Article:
Missing: A Memoir


Read Q & A about writing MISSING on book blogger Deborah Kalb’s site:



(Above link to a one-minute video about MISSING)

The Frankie Boyer Show audio interview about MISSING

(Above link to The Frankie Boyer Show audio interview about MISSING)

One reader’s review: “…a beautifully written portrait of a mother and her family. Spelman’s examination of her mother’s life is deeply poignant and will resonate with all readers who recognize–and perhaps struggle with—the complexity of family relationships….Spelman is able to uncover significant pieces of the puzzle of who her mother really was. The journey is worth taking, It’s a terrific read.”

Adriana Payne, Amazon reader review

Book description: Cornelia Maude Spelman’s memoir of her family springs from a meeting and subsequent friendship with the late, legendary New Yorker editor William Maxwell. In the 1920s, he and her parents had been friends as undergraduates at the University of Illinois at Urbana-Champaign. When Spelman hints at what she thinks of as the failure of her parents’ lives, he counters that “in a good novel one doesn’t look for a success story, but for a story that moves one with its human drama and richness of experience.”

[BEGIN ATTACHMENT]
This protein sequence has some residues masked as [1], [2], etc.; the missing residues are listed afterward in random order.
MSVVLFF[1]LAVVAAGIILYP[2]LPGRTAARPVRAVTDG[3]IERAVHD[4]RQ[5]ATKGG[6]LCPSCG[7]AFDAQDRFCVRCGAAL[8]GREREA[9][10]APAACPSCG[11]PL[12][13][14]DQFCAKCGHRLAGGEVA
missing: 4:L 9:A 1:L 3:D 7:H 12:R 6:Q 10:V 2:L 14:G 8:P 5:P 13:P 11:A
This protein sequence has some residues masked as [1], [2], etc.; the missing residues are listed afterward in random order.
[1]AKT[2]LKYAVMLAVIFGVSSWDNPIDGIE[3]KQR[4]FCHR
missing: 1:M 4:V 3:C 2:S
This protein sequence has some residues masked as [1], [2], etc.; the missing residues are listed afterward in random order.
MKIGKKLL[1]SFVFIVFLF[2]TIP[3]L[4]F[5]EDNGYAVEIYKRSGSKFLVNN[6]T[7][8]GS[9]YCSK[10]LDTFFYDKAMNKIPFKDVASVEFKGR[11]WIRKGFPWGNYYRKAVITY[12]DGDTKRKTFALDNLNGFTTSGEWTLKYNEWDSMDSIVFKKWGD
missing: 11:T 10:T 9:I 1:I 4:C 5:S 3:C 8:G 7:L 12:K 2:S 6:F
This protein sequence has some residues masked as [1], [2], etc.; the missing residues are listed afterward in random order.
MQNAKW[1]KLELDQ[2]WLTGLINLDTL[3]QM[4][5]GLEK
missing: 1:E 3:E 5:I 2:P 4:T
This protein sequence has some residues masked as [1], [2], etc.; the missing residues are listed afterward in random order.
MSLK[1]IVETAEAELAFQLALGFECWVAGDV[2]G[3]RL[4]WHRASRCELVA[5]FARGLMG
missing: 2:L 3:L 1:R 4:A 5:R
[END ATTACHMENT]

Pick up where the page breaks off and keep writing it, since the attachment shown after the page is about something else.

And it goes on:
At their final meeting, Maxwell encourages her to tell her mother’s story. Missing is Spelman’s response to Maxwell’s wisdom. With the pacing of the mystery novels her mother loved, and using everything from letters and interviews to the family’s quotidian paper trail—medical records, telegrams, and other oft-overlooked clues to a family’s history—Spelman reconstructs her mother’s life and untimely death. Along the way, she unravels mysteries of her family, including the fate of her long lost older brother. Spelman skillfully draws the reader into the elation and sorrow that accompany the discovery of a family’s past. A profoundly loving yet honest elegy, Missing is, like the woman it memorializes, complex and beautiful.

Cornelia’s essay on writing her family memoir, MISSING on Writer’s Digest:




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